Emails show White House softened up report on VA scandal

  • by:
  • 08/21/2022

Maybe it’s too late to change the course of the midterm elections, but over the weekend, the Arizona Republic dropped a gigantic bombshell on the VA scandal:

A top Department of Veterans Affairs official and a White House appointee successfully pressed for changes in an inspector general’s report on the Phoenix VA medical center.

According to newly released documents, the report was amended to add a finding that there was no conclusive evidence that delays in care resulted in veteran deaths.

In recent congressional testimony, acting VA Inspector General Richard Griffin adamantly denied that changes in the final report, which downplayed links between delayed care and up to 40 veteran deaths, had been “dictated” by VA headquarters.

But e-mails released Friday by the House Committee on Veterans’ Affairs show that Sloan Gibson, who had been acting VA secretary, personally corresponded with Griffin in early August, asking him to amend the report.

Soooo… does that mean Richard Griffin lied during his testimony to Congress?  I’m old enough to remember when there were consequences for such behavior.

Specifically, Gibson asked the inspector general to add findings about a Phoenix whistle-blower’s claim that up to 40 veterans died awaiting care.

E-mails show White House deputy chief of staff Rob Nabors, appointed by President Barack Obama this summer to monitor the VA scandal, also urged the change. The e-mails also asked the OIG to share its planned “message” to the media about veterans’ deaths.

Once the report was revised to include new language, records show,Assistant Inspector General John Daigh sent an e-mail to a VA administrator, asking, “Was the message on the deaths well received by leadership?”

Later, Gibson sent a note to Griffin, whom he addressed as “Griff.”

“Thanks on all counts!” for changes in the Phoenix report, he wrote. “I appreciate the focus on the 40 deaths …”

Yes, the White House certainly did appreciate those changes.  As the Arizona Republic recalls, some very handy talking points blossomed from the less inhospitable political soil of the revised report:

The Aug. 26 OIG report confirmed that Phoenix VA Health Care System systematically falsified appointment records and provided untimely care to thousands of patients, some of whom suffered adverse affects.

With regard to allegations that 40 veterans had died, however, the report said inspectors “were unable to conclusively assert that the absence of timely quality care caused the deaths of these veterans.”

In subsequent press interviews, Gibson recited that phrase as a vindication for the VA; some media reported that the finding debunked allegations by the Phoenix whistle-blower, Dr. Sam Foote.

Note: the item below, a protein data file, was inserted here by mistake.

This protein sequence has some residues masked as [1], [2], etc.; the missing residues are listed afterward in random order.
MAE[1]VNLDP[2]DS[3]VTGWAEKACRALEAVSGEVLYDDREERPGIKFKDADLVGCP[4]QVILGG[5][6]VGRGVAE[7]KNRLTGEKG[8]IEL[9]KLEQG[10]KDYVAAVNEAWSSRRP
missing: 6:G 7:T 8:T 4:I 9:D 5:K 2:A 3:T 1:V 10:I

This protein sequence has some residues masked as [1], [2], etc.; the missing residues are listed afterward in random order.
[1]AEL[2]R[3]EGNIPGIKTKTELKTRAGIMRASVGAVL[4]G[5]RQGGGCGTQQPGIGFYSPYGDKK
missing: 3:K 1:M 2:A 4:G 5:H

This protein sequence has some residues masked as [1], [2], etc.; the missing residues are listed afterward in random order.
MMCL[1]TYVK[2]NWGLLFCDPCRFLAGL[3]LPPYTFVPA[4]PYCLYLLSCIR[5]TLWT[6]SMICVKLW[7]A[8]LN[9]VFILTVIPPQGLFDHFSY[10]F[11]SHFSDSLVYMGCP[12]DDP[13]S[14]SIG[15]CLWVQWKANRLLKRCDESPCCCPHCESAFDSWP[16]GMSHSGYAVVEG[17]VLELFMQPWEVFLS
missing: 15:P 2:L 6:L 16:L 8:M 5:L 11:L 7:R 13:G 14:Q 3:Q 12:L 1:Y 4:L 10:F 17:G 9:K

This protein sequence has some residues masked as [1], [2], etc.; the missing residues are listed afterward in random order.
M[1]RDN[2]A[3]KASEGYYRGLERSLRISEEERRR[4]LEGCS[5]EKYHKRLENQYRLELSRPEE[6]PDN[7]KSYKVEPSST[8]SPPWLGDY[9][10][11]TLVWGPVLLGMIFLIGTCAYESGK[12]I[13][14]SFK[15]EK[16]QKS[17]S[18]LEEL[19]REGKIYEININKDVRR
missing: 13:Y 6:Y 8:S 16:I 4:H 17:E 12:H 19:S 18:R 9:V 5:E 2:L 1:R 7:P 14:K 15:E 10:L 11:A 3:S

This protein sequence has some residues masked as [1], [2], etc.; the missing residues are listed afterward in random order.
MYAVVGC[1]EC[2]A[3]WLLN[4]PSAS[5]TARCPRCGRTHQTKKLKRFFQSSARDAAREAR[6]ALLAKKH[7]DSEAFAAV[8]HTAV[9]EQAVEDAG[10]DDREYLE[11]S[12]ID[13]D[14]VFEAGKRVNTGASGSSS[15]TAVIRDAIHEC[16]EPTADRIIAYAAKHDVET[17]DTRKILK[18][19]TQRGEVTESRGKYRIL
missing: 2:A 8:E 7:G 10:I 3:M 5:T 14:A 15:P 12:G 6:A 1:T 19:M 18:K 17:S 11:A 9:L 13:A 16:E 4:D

Foote never asserted that patients had died “because” of untimely treatment. He said they died while awaiting care in a dishonest system, and he asked the inspector general to investigate a potential linkage.

No previous OIG report has ever listed untimely care as the cause of a death, and medical experts say that would be an impossibility: Death is caused by a disease or injury, and delayed care could only be a contributing factor.

Foote testified that the OIG finding was a “whitewash” and a retaliatory smear that would discourage other potential whistle-blowers. Members of Congress also expressed skepticism about the finding, and grilled VA officials during hearings.

Oh, is that how this game is played?  Being put on a secret death list doesn’t kill you.  It’s the disease or injury that kills you.  Failing to receive care because some corrupt bureaucrat deleted your name out of the VA computer system to make his books look better, so he can collect a fat bonus check, is just a “contributing factor.”  How’s that grab you, veterans and military families?  Would President Obama like to hold a press conference where he personally gives that explanation to the relatives of those who perished on the waiting list?

This is all part of the usual Obama scandal management tactic: cook up a few phony talking points to keep the bad stuff from reaching critical mass within a single news cycle.  They don’t need a particularly deep whitewash to survive; just a little softening will do.  As long as Obama’s proxies have something to talk about during a few rounds of Sunday shows, the scandal can be defused, or dragged out until it dies of old age.  The original version of the IG report would have been dynamite.  The news that the White House secured concessions on the report should be dynamite… but there’s an election gobbling up the news, and before that was Ebola, and before that it was ISIS.  The VA thing is, what, six or seven scandals ago?  More?